US 7988203 B2
A pipe connection assembly is disclosed including a cylindrical hub having an interior diameter and a leading end having an exterior beveled surface that defines a leading edge of the hub; and a cylindrical elastomeric sleeve having an inner end that includes a radially inwardly projecting lip having a seat surface inclined to correspond to the beveled surface of the hub so the seat surface engages the beveled surface of the hub. The lip includes an annular stop projecting inwardly and having an interior diameter that is less than the interior diameter of the hub, thereby to define a stop surface that contacts the leading edge of the hub when the hub is inserted into the sleeve. The assembly restricts to a minimal amount the penetration of a hub component of the assembly into the cored hole of the mainline pipe to which the assembly is connected.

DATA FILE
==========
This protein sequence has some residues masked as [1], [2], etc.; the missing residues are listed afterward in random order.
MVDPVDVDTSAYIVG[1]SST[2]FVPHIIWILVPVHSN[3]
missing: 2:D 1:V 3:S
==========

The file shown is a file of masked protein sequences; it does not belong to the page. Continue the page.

1. A pipe connection assembly, comprising:
a cylindrical hub having an interior diameter and a leading end having an exterior beveled surface that defines a leading edge of the hub;
a cylindrical elastomeric sleeve having an inner end that includes a radially inwardly projecting lip that has a seat surface inclined to correspond to the beveled surface of the hub so that the seat surface engages the beveled surface of the hub when the leading end of the hub is inserted into the sleeve; and wherein
the lip includes an annular stop projecting radially or axially inwardly and having an interior diameter that is less than the interior diameter of the hub, thereby to define a stop surface that contacts and obstructs the penetration of the leading edge of the hub beyond the stop surface when the hub is inserted into the sleeve.